[Ietf-http-auth] Pondering some issues on the phishing draft

christopher at pobox.com christopher at pobox.com
Tue Oct 23 22:48:01 PDT 2007


Hi Eric,

Cookies work, yes - so you answered your own question for 99.9% of use
cases (the remaining 0.1% being folks who regularly use machines they
can't store their cookies on).  You also highlighted the drawbacks of
pwdhash - how does a user do anything on the theoretical "new device",
especially one like a phone or work PC that has no plugin or admin
rights?

Anyhow - while cookies work - that's still boringly "inside the box"
and assuming far too much.  Here's the MD5s of my next reply to you:
1134102756cd5c895709aeb9d821b4da 82b4f03e38fc086ade8d35a4a743c7b9

Have a go at lateral-thinking, jump outside the box, and let me know
what better ideas you can come up with besides cookies.  Hint:
challenge *all* your assumptions :-)

Chris


Wednesday, October 24, 2007, 3:05:43 PM, you wrote:

ER> At Wed, 24 Oct 2007 14:50:13 +1000,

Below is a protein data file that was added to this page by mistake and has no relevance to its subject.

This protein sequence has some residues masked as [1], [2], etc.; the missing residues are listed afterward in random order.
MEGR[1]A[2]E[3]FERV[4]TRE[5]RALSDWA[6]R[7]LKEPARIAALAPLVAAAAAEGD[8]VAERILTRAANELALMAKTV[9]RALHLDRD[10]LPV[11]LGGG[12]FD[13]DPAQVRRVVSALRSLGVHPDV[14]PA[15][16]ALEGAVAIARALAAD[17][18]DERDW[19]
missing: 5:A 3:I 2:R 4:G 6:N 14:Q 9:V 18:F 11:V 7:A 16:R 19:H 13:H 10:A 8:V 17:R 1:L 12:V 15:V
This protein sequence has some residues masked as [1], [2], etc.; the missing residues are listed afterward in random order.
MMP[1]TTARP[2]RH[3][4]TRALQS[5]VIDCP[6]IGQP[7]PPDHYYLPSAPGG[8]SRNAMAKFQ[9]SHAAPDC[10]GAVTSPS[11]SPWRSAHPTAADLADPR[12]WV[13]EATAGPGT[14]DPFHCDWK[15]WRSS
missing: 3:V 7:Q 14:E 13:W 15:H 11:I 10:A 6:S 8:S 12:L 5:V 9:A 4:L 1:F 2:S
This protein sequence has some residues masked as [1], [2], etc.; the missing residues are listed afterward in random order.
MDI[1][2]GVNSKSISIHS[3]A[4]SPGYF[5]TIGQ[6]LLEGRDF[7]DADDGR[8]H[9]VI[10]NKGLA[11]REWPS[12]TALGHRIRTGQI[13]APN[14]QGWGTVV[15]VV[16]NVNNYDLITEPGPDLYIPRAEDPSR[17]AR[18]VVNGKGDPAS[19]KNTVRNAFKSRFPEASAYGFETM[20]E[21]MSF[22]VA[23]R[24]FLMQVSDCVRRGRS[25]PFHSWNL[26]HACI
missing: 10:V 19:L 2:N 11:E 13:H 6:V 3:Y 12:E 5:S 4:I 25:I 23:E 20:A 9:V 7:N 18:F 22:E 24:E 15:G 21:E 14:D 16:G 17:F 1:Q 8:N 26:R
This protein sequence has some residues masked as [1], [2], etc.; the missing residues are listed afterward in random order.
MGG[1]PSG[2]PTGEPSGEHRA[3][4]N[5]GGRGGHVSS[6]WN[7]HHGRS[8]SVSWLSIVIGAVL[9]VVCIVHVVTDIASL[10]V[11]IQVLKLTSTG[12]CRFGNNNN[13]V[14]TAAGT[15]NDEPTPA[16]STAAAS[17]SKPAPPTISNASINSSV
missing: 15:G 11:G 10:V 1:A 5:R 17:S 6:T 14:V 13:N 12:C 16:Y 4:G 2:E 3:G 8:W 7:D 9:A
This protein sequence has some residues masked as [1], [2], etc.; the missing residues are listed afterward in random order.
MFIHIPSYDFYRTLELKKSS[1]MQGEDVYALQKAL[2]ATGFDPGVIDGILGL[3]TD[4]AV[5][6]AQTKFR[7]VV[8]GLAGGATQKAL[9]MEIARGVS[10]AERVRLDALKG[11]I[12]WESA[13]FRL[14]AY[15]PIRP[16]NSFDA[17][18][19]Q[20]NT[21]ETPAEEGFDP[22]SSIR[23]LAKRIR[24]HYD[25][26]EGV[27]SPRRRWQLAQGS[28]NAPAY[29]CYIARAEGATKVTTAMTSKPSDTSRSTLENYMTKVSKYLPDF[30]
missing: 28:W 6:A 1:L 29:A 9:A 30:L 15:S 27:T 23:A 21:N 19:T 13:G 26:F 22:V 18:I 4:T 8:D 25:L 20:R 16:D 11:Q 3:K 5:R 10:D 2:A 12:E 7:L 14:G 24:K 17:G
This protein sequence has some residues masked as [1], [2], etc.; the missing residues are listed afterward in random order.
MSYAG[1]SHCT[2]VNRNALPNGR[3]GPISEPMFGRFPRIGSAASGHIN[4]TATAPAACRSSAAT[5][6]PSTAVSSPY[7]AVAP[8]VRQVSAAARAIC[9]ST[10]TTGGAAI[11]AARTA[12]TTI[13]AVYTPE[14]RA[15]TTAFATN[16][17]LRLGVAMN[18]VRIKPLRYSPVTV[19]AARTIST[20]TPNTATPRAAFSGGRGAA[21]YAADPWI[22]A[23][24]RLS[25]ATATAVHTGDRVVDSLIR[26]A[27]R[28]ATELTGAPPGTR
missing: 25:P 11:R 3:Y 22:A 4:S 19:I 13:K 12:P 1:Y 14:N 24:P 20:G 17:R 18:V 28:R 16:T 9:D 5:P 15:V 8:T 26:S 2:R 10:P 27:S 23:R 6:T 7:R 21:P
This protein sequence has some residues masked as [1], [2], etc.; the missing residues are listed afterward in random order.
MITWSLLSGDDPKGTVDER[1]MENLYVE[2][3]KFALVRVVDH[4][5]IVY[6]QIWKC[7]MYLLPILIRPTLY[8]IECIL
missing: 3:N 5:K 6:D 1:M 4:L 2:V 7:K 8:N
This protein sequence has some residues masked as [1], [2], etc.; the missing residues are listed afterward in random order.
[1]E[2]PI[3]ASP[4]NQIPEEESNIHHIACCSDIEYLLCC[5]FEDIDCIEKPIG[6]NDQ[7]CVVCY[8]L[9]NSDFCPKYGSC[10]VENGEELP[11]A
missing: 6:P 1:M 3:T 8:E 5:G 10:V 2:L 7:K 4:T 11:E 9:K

ER> christopher at pobox.com wrote:
>> 
>> Hi Eric,
>> 
>> The shoe's the mutual auth - if it's wrong or missing, you're being
>> phished. When present, you've subtly compelled users to use the
>> "clue", which was Sam's other big worry.

ER> And what stops the attacker from entering your userid and seeing the
ER> same picture? In the past, when I've seen systems like this, the
ER> client stores some cookie which tells the server which picture to
ER> show. But when the user uses a new device, or the client forgets the
ER> cookie, they get prompted with some extended authentication
ER> dialog---which is a good candidate for phishing. And since due to
ER> various glitches this happens somewhat frequently...

ER> -Ekr






More information about the Ietf-http-auth mailing list